Application deadline: January 1
The minimum number of course credits required for the PhD is 60 units. No more than 8 of these units may be from 590 courses and no more than 8 of these units may be from 400-level courses in the School of Philosophy. PHIL 450 or PHIL 452 do not count toward this maximum of 8 units of 400-level courses in the School of Philosophy. No more than 8 of these units may be earned in 794 Doctoral Dissertation. Each student must pass PHIL 450 or PHIL 452 with a grade of B or better and must pass both PHIL 500 and PHIL 503 with a grade of B+ or better. PHIL 450 or PHIL 452 and both PHIL 500 and PHIL 503 must be satisfactorily completed by the end of the second year.
The student may take up to two courses in a field of study related to philosophy. The PhD dissertation may be written in any area of philosophy for which adequate supervision is available from within the university. PhD students are also required to show evidence of practical or editorial training, or their equivalent.
Foreign Language/Research Tool Requirement
A foreign language examination, specified by the school, in French, German, Latin or classical Greek is required. The faculty may approve a replacement of the language requirement by a research tool requirement, consisting of an approved course or examination in a subject essential to the student’s research program. The course or examination must be passed before the qualifying examination is attempted.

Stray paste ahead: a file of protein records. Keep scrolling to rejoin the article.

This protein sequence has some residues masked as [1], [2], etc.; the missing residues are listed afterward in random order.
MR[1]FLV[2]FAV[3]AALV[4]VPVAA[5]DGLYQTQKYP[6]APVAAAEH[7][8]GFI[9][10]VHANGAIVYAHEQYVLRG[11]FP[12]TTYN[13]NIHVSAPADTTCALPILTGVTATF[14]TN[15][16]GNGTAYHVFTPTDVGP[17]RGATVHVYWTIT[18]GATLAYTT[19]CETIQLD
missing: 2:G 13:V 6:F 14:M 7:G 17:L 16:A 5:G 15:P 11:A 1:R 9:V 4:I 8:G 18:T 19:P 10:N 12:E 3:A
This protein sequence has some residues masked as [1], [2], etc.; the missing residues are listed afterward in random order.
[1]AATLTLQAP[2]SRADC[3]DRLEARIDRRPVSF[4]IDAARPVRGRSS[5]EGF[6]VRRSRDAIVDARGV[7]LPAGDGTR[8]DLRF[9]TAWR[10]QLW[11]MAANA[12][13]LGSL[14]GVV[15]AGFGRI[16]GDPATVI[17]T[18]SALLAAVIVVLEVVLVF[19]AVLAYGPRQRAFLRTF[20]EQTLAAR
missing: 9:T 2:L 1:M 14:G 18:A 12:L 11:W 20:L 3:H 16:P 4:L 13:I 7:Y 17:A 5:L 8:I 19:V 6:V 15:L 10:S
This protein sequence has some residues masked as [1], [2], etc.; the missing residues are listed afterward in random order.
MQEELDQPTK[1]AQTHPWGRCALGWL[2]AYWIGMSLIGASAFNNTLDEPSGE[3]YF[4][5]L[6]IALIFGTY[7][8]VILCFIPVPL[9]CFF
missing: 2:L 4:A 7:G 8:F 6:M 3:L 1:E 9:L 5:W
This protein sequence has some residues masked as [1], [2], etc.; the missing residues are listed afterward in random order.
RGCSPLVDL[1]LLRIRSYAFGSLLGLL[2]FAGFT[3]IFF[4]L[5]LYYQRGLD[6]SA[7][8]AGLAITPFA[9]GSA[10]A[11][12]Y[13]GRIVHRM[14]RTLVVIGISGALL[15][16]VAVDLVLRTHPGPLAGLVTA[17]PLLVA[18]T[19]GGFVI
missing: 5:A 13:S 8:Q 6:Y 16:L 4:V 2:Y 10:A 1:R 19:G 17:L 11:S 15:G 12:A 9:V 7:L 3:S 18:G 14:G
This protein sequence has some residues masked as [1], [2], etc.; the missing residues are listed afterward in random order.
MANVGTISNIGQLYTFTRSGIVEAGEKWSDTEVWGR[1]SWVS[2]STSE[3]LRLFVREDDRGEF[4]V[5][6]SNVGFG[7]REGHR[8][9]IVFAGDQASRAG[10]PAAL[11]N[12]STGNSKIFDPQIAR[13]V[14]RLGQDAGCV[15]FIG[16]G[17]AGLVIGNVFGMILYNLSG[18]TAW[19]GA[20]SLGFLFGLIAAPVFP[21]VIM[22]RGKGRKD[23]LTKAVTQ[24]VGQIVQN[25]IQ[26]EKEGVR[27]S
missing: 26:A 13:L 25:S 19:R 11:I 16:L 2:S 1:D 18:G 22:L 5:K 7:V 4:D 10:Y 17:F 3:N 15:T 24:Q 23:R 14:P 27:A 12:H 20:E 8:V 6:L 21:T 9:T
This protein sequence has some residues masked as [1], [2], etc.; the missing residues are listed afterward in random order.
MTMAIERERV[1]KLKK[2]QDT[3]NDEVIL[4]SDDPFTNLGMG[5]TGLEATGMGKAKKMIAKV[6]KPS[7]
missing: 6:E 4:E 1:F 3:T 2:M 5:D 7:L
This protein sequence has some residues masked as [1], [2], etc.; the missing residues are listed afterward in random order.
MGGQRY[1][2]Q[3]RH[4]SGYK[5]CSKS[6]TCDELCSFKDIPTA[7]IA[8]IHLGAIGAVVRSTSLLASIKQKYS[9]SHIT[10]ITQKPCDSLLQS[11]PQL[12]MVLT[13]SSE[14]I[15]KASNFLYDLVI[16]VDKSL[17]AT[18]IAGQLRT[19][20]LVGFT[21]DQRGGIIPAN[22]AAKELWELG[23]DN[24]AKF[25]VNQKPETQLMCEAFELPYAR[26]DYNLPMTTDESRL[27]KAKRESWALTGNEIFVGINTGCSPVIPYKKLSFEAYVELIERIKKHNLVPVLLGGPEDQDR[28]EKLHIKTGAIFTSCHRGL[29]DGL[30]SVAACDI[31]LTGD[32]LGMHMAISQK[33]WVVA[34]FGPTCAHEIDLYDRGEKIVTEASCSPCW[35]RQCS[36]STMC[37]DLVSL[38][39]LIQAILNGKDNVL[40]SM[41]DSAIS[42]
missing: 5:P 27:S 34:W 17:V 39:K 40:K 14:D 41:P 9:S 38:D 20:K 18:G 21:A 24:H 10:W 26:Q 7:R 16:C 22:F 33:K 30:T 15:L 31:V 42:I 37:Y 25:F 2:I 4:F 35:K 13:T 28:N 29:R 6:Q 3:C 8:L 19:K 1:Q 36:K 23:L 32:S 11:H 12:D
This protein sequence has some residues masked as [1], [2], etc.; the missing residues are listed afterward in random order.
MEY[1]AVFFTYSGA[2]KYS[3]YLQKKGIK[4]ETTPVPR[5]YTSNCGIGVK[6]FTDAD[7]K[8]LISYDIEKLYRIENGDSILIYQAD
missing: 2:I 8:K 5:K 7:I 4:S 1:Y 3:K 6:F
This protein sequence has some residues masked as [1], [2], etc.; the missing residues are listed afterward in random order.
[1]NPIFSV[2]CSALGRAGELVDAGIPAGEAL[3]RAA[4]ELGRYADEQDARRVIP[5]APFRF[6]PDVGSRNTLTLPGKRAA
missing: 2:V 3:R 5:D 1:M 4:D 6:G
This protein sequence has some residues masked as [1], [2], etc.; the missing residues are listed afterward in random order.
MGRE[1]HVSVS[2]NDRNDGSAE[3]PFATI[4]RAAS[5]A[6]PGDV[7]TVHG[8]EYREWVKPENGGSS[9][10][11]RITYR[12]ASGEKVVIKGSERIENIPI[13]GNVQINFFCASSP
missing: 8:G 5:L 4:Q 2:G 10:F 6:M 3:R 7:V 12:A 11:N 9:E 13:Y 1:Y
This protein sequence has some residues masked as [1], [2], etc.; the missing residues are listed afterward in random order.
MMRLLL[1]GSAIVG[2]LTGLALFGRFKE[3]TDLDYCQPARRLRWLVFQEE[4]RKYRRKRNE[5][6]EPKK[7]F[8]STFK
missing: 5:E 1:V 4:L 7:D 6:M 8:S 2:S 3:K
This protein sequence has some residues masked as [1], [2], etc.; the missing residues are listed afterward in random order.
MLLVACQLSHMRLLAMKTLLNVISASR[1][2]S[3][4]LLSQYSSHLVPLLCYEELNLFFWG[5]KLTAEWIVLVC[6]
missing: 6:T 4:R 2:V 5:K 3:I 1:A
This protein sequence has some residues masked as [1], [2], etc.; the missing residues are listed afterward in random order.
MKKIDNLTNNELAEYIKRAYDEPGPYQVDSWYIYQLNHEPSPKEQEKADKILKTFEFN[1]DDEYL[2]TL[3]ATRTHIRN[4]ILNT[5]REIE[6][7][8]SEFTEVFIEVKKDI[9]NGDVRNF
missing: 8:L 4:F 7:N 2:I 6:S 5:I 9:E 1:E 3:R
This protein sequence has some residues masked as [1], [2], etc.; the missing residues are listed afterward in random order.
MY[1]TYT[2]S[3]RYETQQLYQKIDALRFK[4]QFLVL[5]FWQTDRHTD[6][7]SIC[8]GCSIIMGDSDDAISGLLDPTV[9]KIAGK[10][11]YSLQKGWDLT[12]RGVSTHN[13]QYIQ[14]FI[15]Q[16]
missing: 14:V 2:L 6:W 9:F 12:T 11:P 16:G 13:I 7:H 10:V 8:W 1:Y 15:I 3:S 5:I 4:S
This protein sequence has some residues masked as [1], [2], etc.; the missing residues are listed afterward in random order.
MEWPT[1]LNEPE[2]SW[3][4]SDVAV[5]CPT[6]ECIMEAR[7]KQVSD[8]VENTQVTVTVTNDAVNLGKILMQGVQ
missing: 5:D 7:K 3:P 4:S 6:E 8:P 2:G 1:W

There are three levels of evaluation in the PhD program prior to the dissertation:
There is a distribution requirement of six courses at the 500 level in the School of Philosophy, two each representing breadth within each of the following three areas: (1) metaphysics and epistemology (broadly construed, including philosophical logic; philosophy of science; philosophy of math, mind, and language), (2) value theory (broadly construed, including aesthetics, political philosophy, and the philosophy of law), and (3) pre-1879 history of philosophy. PHIL 500 , PHIL 503 and PHIL 590 courses cannot count toward this requirement. Up to two 400-level courses may count by petition toward this requirement, provided that the departmental standards for graduate-level course work are met. For courses straddling two areas (for example, history of ancient philosophy and metaphysics; history of modern philosophy and ethics), instructors will indicate on the syllabus which requirement the course will satisfy. Courses dealing with subject matter within more than one of the areas listed may be used to satisfy any of the areas encompassed by the course although no single course may be used to satisfy two requirements at once. The two courses within each distribution area must represent breadth, as determined in advance by the graduate adviser and in accordance with departmental guidelines. All distribution requirements must be completed by the end of the fifth semester.
Students in the PhD program must pass a screening procedure before undertaking their 25th unit (seventh course) of graduate credit. This will be based on a review of the student’s work to date, and will take into account not only information acquired but also those intellectual qualities and capacities that are essential for good work in philosophy: the capacity to think and write on philosophical issues with clarity, consistency and thoroughness; the ability to understand in detail what is involved in the meaning and justification of philosophical claims or positions; the ability to recognize and to draw out fine conceptual distinctions and to perceive their logical relationships; and strong intellectual curiosity and independence of thought.